The event is another PR hit for Nike, who sponsored Pistorius most recently in sadly ironic ads reading, “I am the bullet in the chamber.” Previous sponsorships with Lance Armstrong, Tiger Woods, and Michael Vick also soured or were severed altogether. But on the brighter side…

Michael Jordan Turns 50
Nike’s long-running partnership with MJ stands strong (at an estimated $1 billion in sales per year) as the greatest basketball player of all time reached one of life’s biggest milestones Sunday, the big 5-0. I used to work for AARP, so I’m not even going to make the old “time for his membership card” joke. In fact, the avid golfer and former minor league baseball player is nowhere near retirement, currently serving as majority owner of the Charlotte Bobcats and endorsing Nike, Hanes, and others.

(Just remember, parents, when your son wants those Air Jordans, they start at around $200, with some styles selling for well over $5000. Maybe best to go with the underwear.)

“Rivalry Week” Does Not Disappoint (Except Kentucky. And Sort of Duke.)
With the gaping void left after the Super Bowl, sportscasters geek out for “Rivalry Week,” when longtime college basketball enmities play out, the biggest ones on ESPN:

• #3 Miami continued its surprise surge past Florida State, and later Clemson, to a 12-0 ACC record.
• #2 Duke regrouped in the second half to beat nemesis North Carolina on coach Mike Krzyzewski’s 66th birthday, only to fall to Maryland 83-81 on Saturday.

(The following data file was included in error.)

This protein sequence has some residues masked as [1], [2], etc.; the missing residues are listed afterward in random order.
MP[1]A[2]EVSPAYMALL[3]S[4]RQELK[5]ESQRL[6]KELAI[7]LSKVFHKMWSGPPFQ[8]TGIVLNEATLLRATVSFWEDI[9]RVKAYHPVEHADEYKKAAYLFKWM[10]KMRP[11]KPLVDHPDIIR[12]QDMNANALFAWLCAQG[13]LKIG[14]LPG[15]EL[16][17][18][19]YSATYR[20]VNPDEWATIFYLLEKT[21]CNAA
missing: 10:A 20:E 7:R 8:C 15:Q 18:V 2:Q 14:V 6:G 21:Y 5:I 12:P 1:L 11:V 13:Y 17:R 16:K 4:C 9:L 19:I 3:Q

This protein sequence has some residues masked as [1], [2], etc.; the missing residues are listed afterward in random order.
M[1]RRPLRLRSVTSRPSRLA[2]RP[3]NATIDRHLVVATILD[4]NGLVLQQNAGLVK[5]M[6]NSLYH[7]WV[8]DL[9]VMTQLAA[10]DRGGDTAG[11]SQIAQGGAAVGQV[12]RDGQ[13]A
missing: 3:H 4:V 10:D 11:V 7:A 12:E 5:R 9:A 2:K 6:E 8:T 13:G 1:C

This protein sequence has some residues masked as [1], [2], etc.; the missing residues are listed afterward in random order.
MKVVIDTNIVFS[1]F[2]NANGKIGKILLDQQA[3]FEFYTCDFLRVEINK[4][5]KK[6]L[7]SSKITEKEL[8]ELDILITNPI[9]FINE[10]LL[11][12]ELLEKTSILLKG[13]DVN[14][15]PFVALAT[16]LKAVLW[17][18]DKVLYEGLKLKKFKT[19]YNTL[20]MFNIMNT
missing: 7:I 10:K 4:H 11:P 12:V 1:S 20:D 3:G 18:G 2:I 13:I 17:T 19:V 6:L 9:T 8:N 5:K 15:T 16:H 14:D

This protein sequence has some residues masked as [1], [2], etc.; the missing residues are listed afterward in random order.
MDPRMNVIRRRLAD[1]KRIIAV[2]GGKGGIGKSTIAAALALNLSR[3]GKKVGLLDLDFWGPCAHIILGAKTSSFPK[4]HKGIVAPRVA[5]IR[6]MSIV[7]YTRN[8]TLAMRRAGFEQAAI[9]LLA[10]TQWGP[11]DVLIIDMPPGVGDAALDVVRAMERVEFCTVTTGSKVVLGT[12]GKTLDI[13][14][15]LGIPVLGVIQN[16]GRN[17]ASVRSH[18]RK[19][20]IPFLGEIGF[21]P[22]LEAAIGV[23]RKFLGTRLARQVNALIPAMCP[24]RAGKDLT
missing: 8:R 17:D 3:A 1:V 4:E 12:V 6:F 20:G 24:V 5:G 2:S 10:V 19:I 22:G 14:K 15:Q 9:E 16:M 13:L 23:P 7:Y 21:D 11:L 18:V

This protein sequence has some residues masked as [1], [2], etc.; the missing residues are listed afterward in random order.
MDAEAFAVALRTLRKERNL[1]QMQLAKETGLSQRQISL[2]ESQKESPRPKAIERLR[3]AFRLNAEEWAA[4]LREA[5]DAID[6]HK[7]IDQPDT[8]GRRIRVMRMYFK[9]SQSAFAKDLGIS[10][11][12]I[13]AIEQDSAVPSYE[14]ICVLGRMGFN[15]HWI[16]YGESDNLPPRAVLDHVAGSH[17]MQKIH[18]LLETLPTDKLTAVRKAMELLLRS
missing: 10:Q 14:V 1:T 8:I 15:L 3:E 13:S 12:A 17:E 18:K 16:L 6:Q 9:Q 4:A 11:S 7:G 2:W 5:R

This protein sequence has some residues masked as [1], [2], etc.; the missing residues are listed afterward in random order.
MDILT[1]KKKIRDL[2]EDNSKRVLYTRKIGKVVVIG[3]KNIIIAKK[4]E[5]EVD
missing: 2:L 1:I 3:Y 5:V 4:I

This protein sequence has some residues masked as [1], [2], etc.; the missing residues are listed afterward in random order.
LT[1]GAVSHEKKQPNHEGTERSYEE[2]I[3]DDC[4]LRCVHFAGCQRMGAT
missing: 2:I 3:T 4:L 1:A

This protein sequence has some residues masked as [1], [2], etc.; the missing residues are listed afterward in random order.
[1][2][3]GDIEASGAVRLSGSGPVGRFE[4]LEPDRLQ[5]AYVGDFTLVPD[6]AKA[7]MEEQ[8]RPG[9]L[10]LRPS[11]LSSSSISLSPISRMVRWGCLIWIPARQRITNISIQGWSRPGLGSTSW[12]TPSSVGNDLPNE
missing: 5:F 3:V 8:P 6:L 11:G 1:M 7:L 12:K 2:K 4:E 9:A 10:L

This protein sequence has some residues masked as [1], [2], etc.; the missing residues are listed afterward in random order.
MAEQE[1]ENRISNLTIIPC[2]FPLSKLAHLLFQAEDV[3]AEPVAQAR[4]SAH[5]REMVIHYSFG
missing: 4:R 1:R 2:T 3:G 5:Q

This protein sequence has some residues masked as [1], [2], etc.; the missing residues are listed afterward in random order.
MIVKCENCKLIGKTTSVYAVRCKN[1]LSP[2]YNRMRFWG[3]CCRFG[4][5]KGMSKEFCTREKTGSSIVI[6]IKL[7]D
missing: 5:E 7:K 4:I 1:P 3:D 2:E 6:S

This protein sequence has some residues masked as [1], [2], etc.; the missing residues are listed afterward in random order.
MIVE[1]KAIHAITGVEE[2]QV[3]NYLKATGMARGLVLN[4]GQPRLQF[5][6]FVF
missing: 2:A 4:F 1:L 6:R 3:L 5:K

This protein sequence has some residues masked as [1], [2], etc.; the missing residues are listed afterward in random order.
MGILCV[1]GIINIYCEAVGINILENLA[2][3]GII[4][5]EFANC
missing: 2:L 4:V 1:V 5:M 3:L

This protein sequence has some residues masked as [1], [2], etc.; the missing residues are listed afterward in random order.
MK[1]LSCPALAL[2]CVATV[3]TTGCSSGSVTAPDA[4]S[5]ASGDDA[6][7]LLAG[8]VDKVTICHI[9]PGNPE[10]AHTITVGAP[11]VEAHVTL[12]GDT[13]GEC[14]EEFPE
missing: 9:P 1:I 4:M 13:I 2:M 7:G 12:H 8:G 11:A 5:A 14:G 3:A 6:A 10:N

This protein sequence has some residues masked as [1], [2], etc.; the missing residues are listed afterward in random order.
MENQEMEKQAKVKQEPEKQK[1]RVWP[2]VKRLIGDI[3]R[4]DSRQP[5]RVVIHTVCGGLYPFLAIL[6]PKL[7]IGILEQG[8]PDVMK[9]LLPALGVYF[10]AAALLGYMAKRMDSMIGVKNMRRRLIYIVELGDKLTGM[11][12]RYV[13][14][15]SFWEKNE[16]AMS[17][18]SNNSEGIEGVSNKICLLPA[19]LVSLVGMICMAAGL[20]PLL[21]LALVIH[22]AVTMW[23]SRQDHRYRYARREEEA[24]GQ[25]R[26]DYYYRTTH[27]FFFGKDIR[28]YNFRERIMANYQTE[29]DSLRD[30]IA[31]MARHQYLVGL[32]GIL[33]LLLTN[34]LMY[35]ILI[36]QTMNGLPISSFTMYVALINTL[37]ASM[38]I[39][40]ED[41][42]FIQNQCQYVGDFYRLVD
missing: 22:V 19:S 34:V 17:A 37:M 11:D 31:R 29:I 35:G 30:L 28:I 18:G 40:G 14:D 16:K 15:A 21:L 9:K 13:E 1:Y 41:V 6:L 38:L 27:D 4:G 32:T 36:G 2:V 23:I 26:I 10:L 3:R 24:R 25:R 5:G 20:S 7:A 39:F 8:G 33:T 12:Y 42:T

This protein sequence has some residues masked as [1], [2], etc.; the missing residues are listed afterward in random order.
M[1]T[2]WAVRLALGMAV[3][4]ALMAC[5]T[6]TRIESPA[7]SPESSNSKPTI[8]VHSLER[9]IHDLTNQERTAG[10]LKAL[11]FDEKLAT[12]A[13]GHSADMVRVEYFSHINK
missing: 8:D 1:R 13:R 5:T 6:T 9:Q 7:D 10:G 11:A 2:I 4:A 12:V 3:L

• #17 Oklahoma State topped Oklahoma 84-79 in overtime.
• #25 Kentucky lost to Florida and lost their star player, freshman center Nerlens Noel, to a season-ending ACL tear.

Of course, many rivalries don’t make it to mainstream TV, but are just as important to, say, Memphis fans like me, whose blood Louisville has made boil since the 70s. And crowds for my Division-III alma mater Centre College’s  battle with Transylvania University give the fire marshal his biggest night of the year.

I asked some other local sports pals about their favorite hoops rivalries. Redskins Pro-Bowler Lorenzo Alexander  tweeted that he likes Duke/Maryland and “Cal vs. Stanford, of course,” (he’s a former Golden Bear). CBS Radio, 106.7 The Fan host and George Mason University play-by-play man Bill Rohland recommends Virginia Commonwealth and Old Dominion as a historic “mid-major” matchup.